Engaging directly with customers, he says, keeps him going. “I do sandwiches which I call my childhood memory. It’s amazing to see people enjoying it and coming back with such appreciation – that’s what makes me keep doing it”. He credits the burgeoning food movement with restoring a sense of popular power, and reviving the local economy. “It all increases the quality of life”.
Many of those driving the new food revolution are self taught: they have eschewed the normal path of academia or a regular office job to start making cheese, devising cocktails, launch a new market, or flip gourmet burgers for a hip young crowd prepared to queue for hours.
Breaking all the rules
None of this is about sticking to the old rules of gastronomy: this new generation is all about breaking rules, and turning the humblest dishes into a gourmet experience. Just look at the two hour queues outside London’s Burger Lobster, which sells exactly what its name suggests, or the hype surrounding the soon-to-be opened Bubbledogs, a hot-dog and champagne bar, helmed by a Michelin star chef.
For Chloe Scott, it is also about reviving Britain’s proudest traditions, and making them special. “It is about the craft, the skill and the quality that goes into these things”, she said. “A sense of – this is where it started, this is how we can improve it. British culinary history is something we can enjoy, and feel proud of, rather than embarassed.”
And being 2012, this is the kind of British tradition which embraces everything from the spicy Vietnamese baguettes at Bahnmi11, to the slow roast lamb with crushed potatoes and pickled cucumber at Street Kitchen’s mobile Airstream van.
The brave new democracy of British food is fuelled by social networking sites like Twitter, which create an instant buzz around a place, as well as draw a crowd. It means food entrepreneurs can create an event out of nowhere, confident that they can spread the word and generate demand. Take God Save the Clam, a four day event held on a rooftop in south London.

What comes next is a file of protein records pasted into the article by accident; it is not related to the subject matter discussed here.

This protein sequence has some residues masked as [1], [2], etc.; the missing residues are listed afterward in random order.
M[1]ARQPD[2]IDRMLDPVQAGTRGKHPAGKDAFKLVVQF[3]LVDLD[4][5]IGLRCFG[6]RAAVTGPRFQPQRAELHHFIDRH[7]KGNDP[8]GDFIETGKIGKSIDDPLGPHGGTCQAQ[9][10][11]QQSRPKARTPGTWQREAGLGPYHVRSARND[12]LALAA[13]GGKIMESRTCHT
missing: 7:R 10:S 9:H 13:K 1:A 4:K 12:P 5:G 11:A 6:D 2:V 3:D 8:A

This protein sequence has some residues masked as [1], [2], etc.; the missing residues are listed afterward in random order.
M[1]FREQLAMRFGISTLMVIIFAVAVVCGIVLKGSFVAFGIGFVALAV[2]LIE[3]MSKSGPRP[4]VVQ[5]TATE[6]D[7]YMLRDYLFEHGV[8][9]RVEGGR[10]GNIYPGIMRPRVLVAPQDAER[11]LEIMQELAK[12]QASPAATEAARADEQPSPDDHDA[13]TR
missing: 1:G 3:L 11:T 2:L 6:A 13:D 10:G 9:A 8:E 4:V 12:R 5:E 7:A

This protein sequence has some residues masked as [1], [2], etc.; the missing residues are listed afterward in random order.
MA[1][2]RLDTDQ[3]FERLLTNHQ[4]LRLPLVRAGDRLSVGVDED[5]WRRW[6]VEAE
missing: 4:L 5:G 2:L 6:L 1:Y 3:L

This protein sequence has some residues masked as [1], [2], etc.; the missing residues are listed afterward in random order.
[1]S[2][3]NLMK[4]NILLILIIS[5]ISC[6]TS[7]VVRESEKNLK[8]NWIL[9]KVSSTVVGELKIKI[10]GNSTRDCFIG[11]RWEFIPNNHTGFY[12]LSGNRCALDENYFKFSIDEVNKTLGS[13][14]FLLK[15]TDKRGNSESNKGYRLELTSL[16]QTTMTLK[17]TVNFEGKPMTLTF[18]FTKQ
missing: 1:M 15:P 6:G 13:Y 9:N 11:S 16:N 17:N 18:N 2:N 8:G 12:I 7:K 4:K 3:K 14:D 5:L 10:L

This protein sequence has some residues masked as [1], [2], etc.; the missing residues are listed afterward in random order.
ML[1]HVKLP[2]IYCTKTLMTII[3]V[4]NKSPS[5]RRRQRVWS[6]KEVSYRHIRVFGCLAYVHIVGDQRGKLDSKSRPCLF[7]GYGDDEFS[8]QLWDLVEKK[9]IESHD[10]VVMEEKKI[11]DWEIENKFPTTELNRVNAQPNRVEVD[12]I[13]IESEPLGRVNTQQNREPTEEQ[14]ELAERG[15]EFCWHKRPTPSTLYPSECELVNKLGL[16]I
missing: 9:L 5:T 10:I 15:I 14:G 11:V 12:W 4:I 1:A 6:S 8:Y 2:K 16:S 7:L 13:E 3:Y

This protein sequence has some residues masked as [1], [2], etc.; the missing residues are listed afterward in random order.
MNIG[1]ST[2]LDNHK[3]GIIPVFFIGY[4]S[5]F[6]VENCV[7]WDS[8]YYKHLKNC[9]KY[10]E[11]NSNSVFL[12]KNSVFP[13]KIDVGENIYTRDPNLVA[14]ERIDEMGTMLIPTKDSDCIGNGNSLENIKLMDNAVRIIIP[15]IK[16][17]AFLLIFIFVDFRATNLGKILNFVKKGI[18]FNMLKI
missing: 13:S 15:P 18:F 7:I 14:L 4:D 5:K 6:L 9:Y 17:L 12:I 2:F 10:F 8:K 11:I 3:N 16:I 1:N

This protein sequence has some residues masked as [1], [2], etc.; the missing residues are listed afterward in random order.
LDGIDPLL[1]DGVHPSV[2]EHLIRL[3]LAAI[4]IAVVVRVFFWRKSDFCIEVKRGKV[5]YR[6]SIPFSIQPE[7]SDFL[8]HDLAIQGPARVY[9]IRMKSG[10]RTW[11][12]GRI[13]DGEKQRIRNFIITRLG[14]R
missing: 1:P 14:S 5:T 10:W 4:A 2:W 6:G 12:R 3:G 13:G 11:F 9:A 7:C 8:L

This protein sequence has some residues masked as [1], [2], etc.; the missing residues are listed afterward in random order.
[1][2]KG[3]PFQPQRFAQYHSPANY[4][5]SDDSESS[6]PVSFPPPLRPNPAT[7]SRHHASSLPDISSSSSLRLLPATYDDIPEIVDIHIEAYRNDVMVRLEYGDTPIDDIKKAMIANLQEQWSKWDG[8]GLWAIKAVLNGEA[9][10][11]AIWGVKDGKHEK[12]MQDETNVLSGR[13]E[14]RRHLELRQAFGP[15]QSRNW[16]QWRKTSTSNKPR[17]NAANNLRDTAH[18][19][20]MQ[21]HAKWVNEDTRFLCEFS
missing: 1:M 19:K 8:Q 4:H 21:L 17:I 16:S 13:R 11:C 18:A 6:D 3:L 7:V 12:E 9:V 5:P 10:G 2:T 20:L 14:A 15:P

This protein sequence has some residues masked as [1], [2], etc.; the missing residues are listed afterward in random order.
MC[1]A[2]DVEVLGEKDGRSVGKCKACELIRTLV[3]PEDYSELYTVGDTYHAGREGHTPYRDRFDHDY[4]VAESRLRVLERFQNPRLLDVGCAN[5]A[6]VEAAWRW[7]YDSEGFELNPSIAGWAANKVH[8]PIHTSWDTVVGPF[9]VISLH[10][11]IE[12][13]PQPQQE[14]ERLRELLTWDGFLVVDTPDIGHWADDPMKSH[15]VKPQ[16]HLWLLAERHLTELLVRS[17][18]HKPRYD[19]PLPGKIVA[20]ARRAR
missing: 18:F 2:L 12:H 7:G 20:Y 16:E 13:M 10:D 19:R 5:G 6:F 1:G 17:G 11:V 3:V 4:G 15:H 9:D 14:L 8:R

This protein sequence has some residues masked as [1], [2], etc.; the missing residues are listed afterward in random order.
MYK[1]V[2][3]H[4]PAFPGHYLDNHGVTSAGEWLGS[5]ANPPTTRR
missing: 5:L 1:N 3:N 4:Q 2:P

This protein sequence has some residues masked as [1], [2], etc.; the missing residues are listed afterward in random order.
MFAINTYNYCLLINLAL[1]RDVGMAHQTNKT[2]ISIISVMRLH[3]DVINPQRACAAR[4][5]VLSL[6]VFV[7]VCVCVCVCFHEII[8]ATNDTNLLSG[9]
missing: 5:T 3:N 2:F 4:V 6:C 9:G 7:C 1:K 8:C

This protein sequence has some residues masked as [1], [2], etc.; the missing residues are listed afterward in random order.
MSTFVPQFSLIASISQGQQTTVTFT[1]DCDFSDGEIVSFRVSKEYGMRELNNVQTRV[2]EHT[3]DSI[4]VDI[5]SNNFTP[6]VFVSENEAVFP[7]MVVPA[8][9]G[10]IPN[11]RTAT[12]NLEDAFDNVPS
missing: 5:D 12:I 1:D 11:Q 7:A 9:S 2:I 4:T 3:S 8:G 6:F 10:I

Rock the Jubilee
It’s the latest pop up by the boys at Pitt Cue and the chef behind last summer’s cult seafood destination Rock Lobsta – offering a mix of food, cocktails and music throughout the Jubilee weekend. Thanks to a Twitter storm, tickets were quickly sold out: the event is even trending on Google.
The new food scene, though, is about more than mere hedonism: there is a definite social conscience behind the fun. Britain’s young foodies are obsessed with ethics: they buy from sustainable sources, produce using environmentally friendly techniques, trade locally, and small scale. Capital costs are slashed by operating out of vans or market stalls: pop ups mean nobody gets bored.
This, then, is the future of British food: a mix and match of cultures, of high end and low brow, all of it with an ethical beat. And if the art market itself has gone way too commercial, then food can perhaps lay claim to that title of the new modern art. The YBFs may not be quite on the level of the Turner Prize, but it’s a start.